A rendering shows what Mooney Street would have looked like – with an “Alewife Commons” – in a rezoning petition that was defeated Monday. (Image: Cabot, Cabot & Forbes)

A remaking of 26 acres in the Cambridge Highlands, centered around 16 acres held by the developer Cabot, Cabot & Forbes, was defeated Monday in the City Council with seven votes against, one in favor and one “present” vote.

The hope was that the developer would try again, as the zoning known as the Alewife Quadrangle Northwest Overlay District moved closer to approval with each of four iterations since October 2019, and neighbors and councillors had most of their requests agreed to as of a March 5 commitment letter. It would mean adding some 490 apartments to the area, as well as retail such as a brewhouse and gym, instead of getting just the lab and office space that could be built without the sweeping rezoning.

“I think they said this publicly – that their intention is to not refile,” said councillor Marc McGovern, who with councillor Dennis Carlone shepherded the proposed zoning over months as chairs of the Ordinance Committee.

Still, McGovern acknowledged before a vote that “clearly there’s a consensus amongst all of us that this isn’t ready.” He became one of the votes against, as Carlone voted “present.”

The sole vote in favor was from councillor E. Denise Simmons.

Speculating on what’s next

Jacob Vance, a senior development manager for Cabot, Cabot & Forbes who spoke for the company at Monday’s meeting – “We’ve come a long way from where we began, and frankly, we’re proud of the progress,” he said – was contacted by email after the vote to ask what was next for the 16 acres. He did not respond immediately.

After the meeting, McGovern and Carlone expanded on what they considered the most obvious options for the investors behind the company’s proposal: pursuing a special permit to build only lab and office space up to 55 feet, or selling the land to another developer. “And who knows what that means. Depending on who buys it and what they want to do, we’ll be starting all over again,” McGovern said. “Hopefully they’ll come back and refile it for a fifth time and we’ll be able to work something out, because we were very close to getting something done. But at this point, they have said that is not their intention.”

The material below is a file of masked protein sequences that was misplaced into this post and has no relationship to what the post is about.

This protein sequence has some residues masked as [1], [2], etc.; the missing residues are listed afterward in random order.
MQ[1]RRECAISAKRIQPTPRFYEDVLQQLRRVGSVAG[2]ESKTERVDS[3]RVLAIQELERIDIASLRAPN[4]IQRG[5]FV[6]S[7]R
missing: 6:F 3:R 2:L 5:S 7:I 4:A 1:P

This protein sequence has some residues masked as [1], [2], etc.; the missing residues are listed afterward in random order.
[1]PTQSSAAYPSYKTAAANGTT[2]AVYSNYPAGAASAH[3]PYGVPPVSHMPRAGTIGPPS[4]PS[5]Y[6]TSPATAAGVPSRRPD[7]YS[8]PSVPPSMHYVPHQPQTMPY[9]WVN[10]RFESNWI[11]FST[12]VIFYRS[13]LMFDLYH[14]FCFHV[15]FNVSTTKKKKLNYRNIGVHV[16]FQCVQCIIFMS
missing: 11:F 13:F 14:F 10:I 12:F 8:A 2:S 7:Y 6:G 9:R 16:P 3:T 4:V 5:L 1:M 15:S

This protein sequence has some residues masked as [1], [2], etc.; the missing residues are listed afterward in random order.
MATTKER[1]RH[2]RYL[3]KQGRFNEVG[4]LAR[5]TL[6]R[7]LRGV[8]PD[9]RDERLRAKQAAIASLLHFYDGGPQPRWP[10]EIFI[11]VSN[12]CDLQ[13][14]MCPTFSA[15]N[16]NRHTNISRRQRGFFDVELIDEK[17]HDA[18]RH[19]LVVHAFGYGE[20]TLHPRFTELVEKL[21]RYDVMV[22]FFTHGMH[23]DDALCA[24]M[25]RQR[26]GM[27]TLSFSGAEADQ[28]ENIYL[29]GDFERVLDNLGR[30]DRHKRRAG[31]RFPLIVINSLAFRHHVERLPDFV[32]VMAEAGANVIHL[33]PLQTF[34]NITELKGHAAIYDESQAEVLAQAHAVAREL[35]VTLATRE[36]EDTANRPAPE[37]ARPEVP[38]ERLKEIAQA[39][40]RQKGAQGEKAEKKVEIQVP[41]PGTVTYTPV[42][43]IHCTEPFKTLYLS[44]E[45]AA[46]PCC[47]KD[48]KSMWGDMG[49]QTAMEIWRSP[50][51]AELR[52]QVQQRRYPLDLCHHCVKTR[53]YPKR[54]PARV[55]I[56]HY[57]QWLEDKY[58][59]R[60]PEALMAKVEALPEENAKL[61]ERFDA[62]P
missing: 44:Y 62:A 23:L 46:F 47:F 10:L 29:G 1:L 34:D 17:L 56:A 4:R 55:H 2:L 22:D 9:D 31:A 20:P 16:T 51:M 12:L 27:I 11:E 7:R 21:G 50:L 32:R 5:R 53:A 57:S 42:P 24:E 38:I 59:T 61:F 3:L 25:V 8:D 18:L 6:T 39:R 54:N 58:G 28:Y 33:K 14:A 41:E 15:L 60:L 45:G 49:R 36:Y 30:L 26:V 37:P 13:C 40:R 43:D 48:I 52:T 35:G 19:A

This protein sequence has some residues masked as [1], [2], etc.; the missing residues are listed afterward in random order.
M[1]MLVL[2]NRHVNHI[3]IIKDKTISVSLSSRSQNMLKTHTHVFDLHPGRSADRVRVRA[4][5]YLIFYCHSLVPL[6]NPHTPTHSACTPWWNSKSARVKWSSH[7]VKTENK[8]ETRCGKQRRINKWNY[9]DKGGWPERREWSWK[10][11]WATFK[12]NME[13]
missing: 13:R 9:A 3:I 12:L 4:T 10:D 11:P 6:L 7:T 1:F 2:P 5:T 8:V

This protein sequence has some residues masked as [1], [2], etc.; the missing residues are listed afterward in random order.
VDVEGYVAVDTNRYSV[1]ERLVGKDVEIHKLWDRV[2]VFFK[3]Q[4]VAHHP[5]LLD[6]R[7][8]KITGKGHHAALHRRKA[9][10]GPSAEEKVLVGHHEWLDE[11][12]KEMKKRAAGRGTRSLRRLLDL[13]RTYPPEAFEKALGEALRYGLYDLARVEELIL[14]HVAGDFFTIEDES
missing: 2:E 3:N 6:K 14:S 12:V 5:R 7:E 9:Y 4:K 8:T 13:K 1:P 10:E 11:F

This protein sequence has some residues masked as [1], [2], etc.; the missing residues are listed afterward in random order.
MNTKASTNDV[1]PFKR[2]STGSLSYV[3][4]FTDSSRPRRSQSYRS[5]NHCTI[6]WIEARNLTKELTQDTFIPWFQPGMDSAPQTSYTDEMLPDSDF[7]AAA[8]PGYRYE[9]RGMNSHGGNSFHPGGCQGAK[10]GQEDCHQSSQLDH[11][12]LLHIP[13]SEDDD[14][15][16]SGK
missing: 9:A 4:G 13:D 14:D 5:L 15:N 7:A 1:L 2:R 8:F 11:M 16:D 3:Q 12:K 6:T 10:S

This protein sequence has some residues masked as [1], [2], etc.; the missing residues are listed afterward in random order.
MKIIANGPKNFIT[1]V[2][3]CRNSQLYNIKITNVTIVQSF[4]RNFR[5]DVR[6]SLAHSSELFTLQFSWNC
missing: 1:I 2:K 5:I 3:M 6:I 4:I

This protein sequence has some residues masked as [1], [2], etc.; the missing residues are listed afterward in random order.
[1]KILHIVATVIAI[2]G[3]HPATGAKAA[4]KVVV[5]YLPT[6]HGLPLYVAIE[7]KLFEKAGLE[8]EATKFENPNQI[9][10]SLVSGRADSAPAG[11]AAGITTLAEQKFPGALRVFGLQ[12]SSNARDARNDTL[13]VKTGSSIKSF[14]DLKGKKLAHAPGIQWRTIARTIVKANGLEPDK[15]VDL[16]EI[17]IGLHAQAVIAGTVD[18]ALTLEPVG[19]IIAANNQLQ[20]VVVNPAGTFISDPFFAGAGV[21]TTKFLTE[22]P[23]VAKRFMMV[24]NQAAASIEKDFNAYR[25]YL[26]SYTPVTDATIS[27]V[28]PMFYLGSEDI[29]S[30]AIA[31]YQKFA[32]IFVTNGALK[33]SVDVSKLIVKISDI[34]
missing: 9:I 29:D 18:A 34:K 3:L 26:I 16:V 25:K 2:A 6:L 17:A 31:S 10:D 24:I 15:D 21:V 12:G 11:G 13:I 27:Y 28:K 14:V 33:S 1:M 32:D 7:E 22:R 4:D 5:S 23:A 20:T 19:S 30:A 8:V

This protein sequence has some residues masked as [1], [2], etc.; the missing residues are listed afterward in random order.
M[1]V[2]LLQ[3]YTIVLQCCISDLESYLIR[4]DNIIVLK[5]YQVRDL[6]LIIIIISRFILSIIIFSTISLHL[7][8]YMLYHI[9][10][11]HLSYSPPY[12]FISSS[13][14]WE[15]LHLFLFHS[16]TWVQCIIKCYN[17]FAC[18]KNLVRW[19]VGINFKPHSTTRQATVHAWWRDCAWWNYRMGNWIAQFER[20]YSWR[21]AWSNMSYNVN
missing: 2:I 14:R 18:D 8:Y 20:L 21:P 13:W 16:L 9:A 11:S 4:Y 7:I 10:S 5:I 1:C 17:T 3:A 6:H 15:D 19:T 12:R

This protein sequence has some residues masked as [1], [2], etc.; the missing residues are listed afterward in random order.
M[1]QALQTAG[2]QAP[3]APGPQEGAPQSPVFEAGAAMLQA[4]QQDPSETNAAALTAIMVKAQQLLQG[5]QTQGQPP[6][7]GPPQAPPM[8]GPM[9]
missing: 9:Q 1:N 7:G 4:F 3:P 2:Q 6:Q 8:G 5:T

A draft version of the commitment letter is here:


Carlone confirmed that the developer said there would be no fifth filing – but speculated that the reason a sale was unlikely might encourage a refiling: Some of CCF’s investors are construction unions that will get more from a larger project. If the developer builds residential and retail, it gets more lab and office space. And the the current commitment letter is based on the current 16 acres, while nothing prevents the company from adding parcels in the other 10 acres the zoning would cover.

“If they sell the land, I’m sure it’ll be all labs. Will they build all labs? Because CCF is known for building housing,” Carlone said. “You know, I can’t say. It’s a hard one.”

Distrust of developer

Among the dozen members of the public who spoke on the zoning – excluding Vance and two union representatives – sentiment was largely opposed, including from those representing groups such as the Cambridge Residents Alliance and an Our Revolution chapter. Two residents associated with the group A Better Cambridge spoke in favor.